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USA 2010
Directed by
Richard Press
84 minutes
Rated PG

Reviewed by
Bernard Hemingway
4 stars

Bill Cunningham: New York

Synopsis: A portrait of veteran New York Times fashion photographer, Bill Cunningham

Boys and girls. Whether you are into dressing up, and perhaps even more so if you aren’t, you really should see this joy of a movie. In recent years we’ve seen some interesting documentaries about the world of high fashion, notably The September Issue (2009) and Valentino; The Last Emperor (2008) but Bill Cunningham: New York is not about the New York fashion world but rather its self-appointed chronicler – an obsessive shutter-bug with a dash of social anthropologist who now in his 80s is as a passionate about what he does as when he started doing it in the late 1960s. It is both an intriguing portrait of an individual and opportunity to share in some of the delights provided by the Big Apple’s hardcore fashion tragics. Few people will not crack a smile at the former UN diplomat with rack full of custom-made psychedelic outfits or the Beau Brummel milliner with painted eyebrows, sideburns and a beauty spot.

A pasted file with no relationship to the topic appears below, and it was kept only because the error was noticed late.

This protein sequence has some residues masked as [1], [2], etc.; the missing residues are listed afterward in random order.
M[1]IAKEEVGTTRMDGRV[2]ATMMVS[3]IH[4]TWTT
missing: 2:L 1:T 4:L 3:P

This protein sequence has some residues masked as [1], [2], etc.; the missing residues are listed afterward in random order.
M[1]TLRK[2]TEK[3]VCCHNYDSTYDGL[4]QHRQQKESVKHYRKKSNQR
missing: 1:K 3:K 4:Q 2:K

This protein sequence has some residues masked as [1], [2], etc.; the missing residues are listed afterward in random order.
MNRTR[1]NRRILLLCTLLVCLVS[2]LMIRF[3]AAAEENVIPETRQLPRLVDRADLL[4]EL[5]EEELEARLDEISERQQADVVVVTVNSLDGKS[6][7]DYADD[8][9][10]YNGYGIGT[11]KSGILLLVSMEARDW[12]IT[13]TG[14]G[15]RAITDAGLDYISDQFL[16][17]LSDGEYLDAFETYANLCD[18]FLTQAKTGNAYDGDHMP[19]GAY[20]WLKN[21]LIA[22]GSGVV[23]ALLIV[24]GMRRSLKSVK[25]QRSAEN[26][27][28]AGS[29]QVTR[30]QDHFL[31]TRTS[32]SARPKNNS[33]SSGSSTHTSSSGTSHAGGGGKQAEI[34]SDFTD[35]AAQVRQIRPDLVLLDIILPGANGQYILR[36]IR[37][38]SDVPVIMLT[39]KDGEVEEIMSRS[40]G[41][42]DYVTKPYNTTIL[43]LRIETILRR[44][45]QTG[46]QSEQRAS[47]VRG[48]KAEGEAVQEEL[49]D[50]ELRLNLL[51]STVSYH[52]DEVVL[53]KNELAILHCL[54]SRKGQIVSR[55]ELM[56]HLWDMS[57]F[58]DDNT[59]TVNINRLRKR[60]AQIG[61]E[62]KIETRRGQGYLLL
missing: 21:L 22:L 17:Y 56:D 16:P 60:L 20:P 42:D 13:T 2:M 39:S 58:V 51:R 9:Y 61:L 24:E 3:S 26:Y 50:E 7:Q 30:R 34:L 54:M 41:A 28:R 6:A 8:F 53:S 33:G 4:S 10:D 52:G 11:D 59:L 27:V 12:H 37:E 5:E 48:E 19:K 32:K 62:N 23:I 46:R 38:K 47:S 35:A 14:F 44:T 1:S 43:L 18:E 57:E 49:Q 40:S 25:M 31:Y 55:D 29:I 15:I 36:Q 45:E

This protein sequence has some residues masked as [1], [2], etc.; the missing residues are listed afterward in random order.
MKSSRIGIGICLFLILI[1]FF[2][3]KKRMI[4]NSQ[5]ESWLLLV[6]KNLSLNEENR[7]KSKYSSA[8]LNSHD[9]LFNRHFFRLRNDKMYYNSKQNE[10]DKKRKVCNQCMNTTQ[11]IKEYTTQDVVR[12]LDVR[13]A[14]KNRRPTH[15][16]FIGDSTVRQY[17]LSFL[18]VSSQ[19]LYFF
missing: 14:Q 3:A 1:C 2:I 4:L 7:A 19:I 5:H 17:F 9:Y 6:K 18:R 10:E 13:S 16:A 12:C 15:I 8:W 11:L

Cunningham himself is the complete antithesis to the world of the fabulously coutoured that he documents on a daily basis and publishes each week in the New York Times. He lives monastically in a closet-sized apartment that has no kitchen or bathroom, sleeps on a mattress on a pallet crammed between dozens of filing cabinets, and rides around Lower Manhattan on a bicycle with seemingly scant regard for his personal safety.

His approach to his work is Zen-like in its simplicity. He wants for nothing but to be free to go his own way, to such an extent that he will not accept even a glass of water from the hosts of the swank functions he attends. His personal life is a closed book, or rather it seems that he has sublimated it in a compulsive collating of other people’s, people who, ironically, are sublimating their own in a giddy whorl of appearances.  As he observes in one archival interview, fashion is civilization's mask. At one point Press asks him a question about his romantic alliances and he denies ever having been interested in such things. But as he moves on to the next question he suddenly breaks down from an upwelling of emotion, drops his head briefly to recover his poise before resuming his breezy manner. Laugh and the world laughs with you, cry and you cry alone, he might be saying. Or as Mehitabel said to Archie: "Toujours gai, toujours gai".




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